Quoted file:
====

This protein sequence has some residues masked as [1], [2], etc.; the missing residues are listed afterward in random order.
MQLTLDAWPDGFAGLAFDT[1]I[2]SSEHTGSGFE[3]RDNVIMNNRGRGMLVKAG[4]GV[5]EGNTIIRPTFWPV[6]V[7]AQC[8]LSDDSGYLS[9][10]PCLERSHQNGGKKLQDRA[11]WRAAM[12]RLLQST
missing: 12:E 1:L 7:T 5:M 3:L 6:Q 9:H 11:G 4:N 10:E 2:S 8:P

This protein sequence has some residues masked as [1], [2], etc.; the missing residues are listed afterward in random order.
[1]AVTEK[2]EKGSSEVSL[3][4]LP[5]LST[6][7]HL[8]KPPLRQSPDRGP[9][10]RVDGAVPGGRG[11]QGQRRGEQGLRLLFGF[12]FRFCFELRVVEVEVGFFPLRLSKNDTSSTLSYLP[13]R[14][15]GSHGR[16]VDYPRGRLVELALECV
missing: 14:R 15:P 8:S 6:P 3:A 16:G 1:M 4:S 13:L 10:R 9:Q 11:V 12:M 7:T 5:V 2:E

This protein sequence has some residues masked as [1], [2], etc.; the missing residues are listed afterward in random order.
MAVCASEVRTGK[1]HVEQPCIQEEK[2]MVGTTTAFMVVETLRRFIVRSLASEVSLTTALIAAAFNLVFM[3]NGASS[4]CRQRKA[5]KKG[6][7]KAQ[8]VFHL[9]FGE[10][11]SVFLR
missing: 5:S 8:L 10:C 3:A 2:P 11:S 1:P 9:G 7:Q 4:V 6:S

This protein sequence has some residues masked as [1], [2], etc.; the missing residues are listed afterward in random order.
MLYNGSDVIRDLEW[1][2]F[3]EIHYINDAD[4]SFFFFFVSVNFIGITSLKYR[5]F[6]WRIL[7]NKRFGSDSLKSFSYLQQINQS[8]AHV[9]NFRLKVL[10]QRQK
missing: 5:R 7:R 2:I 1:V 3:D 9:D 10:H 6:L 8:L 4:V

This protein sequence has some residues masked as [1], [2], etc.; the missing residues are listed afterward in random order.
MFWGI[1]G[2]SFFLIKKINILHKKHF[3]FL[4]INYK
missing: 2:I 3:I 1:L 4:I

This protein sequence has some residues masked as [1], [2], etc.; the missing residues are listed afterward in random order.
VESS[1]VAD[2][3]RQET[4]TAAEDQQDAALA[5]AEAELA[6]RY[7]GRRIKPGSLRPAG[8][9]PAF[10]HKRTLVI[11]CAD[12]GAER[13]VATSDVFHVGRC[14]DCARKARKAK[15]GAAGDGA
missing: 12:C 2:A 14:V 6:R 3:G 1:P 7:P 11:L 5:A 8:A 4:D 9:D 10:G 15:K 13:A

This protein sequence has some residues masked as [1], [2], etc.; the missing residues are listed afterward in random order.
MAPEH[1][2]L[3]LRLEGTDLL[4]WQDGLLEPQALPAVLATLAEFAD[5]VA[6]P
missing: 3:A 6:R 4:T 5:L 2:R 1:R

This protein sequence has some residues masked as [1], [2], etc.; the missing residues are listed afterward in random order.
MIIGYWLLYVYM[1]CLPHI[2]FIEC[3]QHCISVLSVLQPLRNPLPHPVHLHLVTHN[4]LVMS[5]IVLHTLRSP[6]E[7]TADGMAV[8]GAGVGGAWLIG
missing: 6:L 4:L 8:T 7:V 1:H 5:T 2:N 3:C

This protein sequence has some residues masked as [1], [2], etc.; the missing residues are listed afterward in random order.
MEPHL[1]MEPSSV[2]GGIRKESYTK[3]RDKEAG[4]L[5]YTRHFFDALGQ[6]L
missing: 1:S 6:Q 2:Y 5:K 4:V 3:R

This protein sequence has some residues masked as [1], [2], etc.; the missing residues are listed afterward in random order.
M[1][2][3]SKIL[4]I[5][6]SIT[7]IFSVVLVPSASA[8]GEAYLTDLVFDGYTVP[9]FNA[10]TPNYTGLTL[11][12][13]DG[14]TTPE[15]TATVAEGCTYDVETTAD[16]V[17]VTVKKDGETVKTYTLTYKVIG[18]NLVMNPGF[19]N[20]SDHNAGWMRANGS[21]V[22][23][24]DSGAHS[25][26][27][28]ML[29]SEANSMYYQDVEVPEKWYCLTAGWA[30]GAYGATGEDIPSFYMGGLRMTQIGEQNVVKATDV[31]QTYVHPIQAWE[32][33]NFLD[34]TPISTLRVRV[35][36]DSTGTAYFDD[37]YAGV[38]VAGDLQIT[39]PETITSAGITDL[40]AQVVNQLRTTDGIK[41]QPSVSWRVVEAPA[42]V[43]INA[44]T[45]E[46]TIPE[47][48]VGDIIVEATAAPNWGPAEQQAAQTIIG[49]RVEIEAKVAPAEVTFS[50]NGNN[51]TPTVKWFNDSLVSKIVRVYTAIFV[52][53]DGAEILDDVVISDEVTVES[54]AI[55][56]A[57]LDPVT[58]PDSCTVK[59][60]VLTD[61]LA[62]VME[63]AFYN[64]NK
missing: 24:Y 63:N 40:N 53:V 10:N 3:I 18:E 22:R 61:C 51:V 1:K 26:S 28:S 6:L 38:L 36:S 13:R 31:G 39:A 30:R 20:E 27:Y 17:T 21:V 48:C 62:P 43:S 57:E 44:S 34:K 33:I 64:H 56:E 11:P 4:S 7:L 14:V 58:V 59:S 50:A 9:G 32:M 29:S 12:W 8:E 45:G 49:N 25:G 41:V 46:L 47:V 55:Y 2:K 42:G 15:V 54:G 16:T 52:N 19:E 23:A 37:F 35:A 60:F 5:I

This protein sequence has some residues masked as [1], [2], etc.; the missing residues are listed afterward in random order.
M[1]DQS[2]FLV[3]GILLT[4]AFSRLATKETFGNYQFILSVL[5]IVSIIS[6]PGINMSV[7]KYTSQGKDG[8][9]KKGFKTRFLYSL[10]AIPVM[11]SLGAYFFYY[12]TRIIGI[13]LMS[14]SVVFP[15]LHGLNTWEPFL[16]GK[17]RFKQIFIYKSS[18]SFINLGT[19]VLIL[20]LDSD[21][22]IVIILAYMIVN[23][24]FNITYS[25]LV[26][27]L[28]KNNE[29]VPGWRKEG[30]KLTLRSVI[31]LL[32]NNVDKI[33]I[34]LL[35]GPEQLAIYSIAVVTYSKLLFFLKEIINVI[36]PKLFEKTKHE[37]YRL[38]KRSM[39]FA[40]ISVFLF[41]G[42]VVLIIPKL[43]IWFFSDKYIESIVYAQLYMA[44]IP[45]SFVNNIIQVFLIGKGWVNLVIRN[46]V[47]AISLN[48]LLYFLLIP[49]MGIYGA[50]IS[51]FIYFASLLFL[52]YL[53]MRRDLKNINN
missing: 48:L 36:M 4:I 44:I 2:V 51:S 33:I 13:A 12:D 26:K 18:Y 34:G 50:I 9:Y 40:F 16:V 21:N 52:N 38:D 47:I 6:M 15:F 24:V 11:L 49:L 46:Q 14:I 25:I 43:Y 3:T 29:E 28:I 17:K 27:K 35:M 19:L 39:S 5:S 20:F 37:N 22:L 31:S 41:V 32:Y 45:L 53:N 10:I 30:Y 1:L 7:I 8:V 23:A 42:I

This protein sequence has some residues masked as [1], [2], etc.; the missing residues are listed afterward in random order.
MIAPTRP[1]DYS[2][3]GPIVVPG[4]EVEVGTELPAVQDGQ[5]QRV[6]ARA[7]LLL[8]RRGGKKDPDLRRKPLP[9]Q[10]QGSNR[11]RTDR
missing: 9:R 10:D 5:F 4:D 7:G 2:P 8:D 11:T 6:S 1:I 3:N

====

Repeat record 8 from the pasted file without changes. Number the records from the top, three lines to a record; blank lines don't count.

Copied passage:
This protein sequence has some residues masked as [1], [2], etc.; the missing residues are listed afterward in random order.
MIIGYWLLYVYM[1]CLPHI[2]FIEC[3]QHCISVLSVLQPLRNPLPHPVHLHLVTHN[4]LVMS[5]IVLHTLRSP[6]E[7]TADGMAV[8]GAGVGGAWLIG
missing: 6:L 4:L 8:T 7:V 1:H 5:T 2:N 3:C